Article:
The report "NCTQ Teacher Prep Review," from the National Council on Teacher Quality, inadequately represents the preparation that English/language arts teachers receive. We agree with Linda Darling-Hammond who urges readers to take the report with an entire shaker of salt. Based on publicly available data such as syllabi, catalog descriptions, and self-reports from a mere fraction of the institutions evaluated, NCTQ focused only on a limited number of input measures.
Teacher education programs should be assessed and critiqued on more than that. And they are. In the past two decades, I have seen an ever-quickening pace of self-examination and improvement in teacher education. Numerous English/language arts programs engage in thoughtful, rigorous peer review through NCATE and CAEP that requires evidence of teacher performance and ability to improve student achievement. Such reviews focus on outputs such as demonstration of knowledge through instructional planning and assessment of student learning.
In 2011, CEE wrote an analysis of the plans announced by NCTQ/U.S. News & World Report, expressing our concerns and offering suggestions for improvement of the methodology. Now that the report is published, those concerns remain.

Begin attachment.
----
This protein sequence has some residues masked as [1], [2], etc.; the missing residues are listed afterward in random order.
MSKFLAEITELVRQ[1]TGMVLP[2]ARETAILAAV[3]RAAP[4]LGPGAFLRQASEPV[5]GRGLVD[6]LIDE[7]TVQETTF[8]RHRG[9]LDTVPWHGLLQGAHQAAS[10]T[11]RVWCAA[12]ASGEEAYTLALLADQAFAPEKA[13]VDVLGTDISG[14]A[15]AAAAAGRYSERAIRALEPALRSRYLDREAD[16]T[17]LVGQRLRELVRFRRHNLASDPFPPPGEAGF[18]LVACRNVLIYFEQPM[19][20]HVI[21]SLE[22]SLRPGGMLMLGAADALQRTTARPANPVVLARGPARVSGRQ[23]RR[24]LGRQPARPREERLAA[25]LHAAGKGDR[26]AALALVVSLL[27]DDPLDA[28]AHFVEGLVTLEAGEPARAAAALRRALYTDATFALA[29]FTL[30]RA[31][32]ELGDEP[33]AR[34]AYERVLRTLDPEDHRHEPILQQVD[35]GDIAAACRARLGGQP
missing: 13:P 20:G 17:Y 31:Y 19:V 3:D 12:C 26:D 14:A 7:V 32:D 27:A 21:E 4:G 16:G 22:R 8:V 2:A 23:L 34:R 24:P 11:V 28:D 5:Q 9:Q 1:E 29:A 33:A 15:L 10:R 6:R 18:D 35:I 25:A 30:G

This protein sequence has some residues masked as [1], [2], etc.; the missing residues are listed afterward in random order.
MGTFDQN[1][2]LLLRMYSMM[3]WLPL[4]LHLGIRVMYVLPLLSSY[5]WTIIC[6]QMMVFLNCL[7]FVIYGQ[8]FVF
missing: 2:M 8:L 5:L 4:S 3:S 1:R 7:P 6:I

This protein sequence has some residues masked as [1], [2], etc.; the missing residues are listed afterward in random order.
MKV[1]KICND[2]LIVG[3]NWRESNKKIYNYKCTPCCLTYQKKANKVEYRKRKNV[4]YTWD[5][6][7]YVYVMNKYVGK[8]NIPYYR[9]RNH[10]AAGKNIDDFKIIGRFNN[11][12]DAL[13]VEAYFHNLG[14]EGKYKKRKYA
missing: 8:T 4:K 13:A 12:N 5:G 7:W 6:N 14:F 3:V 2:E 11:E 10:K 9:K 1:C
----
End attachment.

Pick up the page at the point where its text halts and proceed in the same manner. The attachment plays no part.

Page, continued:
The Conference on English Education welcomes efforts to improve the quality of teachers, which is the end toward which we have dedicated our organization. An evaluation system that teacher educators would endorse would be a great contribution to those who prepare teacher candidates for the complex and challenging work that awaits them in a shifting demographic and policy landscape. However, such a system must go beyond what is stated on course syllabi and program descriptions and look more widely and deeply at the factors necessary for success in 21st century classrooms.
The NCTQ report does not do that.
Louann Reid, Chair
Conference on English Education